Yes, in addition to urban industrialism and commerce in full flush, there are people that struggle for their everyday existence...as it is all over the globe. And yet, most country people live in a simpler rhythm amidst a rich abundance of both material and cultural resources that ancient wisdom carried forward helps to sustain.
Deeply rooted in the land, Andean peoples still have tightly knit family, village and tribal group identities, affiliations and collective sustainable livelihoods. We began to experience an overall sense of peace and harmony as we moved through the many villages and across these breath-taking regions. It seems that all are engaged with each other and some activity that has meaning and satisfaction for them.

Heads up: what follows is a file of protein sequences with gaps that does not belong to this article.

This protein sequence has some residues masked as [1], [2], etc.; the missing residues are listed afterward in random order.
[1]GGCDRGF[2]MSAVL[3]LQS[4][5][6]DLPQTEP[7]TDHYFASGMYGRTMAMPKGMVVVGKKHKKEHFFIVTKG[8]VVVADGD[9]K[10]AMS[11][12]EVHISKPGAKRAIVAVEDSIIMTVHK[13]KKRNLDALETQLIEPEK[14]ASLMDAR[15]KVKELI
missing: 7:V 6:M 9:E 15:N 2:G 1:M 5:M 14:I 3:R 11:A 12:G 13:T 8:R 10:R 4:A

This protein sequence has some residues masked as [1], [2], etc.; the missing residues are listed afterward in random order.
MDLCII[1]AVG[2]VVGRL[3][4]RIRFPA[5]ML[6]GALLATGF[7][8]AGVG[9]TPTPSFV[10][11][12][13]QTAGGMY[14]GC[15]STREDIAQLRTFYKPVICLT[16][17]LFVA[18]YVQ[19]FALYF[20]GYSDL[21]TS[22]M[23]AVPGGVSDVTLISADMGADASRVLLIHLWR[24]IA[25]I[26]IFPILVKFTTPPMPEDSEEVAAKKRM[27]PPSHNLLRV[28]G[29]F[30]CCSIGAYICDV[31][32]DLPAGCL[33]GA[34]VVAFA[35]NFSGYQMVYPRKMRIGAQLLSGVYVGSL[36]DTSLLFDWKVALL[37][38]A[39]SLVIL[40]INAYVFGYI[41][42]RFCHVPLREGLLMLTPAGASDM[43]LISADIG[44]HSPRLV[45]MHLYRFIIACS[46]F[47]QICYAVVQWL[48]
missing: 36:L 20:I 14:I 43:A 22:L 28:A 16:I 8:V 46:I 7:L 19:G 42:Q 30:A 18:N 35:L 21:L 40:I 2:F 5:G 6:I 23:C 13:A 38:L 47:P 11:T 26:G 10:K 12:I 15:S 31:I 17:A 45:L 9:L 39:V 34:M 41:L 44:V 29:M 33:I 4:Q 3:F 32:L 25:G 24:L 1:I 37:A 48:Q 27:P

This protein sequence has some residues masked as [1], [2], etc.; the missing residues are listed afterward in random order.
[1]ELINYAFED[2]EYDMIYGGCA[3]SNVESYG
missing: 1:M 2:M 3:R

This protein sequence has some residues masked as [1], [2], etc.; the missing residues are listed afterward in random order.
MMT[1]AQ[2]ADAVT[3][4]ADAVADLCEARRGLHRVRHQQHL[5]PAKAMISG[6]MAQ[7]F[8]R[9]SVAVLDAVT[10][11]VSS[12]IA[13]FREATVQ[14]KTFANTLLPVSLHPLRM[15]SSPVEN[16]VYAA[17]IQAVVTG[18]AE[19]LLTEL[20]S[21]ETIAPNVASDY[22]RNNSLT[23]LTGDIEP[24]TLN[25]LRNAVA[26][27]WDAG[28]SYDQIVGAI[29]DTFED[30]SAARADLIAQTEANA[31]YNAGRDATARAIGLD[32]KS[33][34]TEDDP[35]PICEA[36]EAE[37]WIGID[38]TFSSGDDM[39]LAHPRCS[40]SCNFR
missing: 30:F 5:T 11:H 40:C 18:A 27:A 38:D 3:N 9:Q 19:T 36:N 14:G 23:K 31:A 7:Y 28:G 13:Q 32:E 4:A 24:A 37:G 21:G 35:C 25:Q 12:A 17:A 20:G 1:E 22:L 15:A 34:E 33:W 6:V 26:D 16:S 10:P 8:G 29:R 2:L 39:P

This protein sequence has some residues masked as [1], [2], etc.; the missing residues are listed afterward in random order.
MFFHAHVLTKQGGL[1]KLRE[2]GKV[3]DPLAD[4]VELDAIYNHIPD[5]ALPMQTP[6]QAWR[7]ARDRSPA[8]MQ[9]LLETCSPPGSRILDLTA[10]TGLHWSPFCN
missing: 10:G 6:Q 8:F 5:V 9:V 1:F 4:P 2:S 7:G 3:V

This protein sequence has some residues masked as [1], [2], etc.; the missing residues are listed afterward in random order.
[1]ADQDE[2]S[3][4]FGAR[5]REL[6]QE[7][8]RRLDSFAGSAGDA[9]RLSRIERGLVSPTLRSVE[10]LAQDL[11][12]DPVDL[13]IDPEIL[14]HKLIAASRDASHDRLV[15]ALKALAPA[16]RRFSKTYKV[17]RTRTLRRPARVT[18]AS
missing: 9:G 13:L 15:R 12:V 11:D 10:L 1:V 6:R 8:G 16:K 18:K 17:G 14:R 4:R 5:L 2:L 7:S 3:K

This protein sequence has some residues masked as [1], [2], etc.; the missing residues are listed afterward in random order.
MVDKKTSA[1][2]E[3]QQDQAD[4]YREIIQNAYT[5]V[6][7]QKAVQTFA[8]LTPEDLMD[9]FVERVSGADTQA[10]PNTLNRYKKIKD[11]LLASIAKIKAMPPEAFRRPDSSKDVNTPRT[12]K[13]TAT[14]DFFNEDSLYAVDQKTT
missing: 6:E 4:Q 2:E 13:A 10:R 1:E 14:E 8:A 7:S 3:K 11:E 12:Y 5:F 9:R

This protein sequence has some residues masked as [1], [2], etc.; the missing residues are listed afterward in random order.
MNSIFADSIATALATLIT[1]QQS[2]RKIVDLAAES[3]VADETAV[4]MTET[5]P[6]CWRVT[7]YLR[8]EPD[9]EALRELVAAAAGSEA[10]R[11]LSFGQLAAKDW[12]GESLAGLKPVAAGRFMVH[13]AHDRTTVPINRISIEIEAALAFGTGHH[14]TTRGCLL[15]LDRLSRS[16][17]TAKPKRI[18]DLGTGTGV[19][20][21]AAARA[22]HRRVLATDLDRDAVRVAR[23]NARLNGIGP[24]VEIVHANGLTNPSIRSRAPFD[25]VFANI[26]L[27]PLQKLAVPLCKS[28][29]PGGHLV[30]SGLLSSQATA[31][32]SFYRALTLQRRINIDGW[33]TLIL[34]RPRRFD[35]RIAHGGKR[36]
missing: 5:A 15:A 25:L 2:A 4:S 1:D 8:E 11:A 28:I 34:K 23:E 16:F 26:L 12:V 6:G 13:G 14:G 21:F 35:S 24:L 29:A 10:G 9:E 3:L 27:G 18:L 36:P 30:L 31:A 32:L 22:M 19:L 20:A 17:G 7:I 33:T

Wherever we went, whatever the work, we saw smiles and heard laughter (note Amazon basin truck drivers). Perhaps the greatest treasure to observe is that people know and have each other.
|A village boy and his alpaca|
|A boys choir in the Cuzco main square|
|A Shaman and his apprentice son preparing the traditional "despacho"|
|Shaman and his assistant offer the despacho to the fire on Dec. 22, 2013|
|Truck drivers hauling machete cut logs to rebuild the fallen road in the Amazon|
|Uros Man paddles the traditional reed boat on Lake Titicaja|
|The "Knitting Men" of Taquile Island, Lake Titicaja|
|Husband Alfredo looks on as wife Isadora receives a gift, Amantani Island, Lake Titicaja|
|Taquile Island boy, Lake Titicaja|
|Taquile Island elder, Lake Titicaja|
|Professional guide in Arequipa, Peru's second largest city|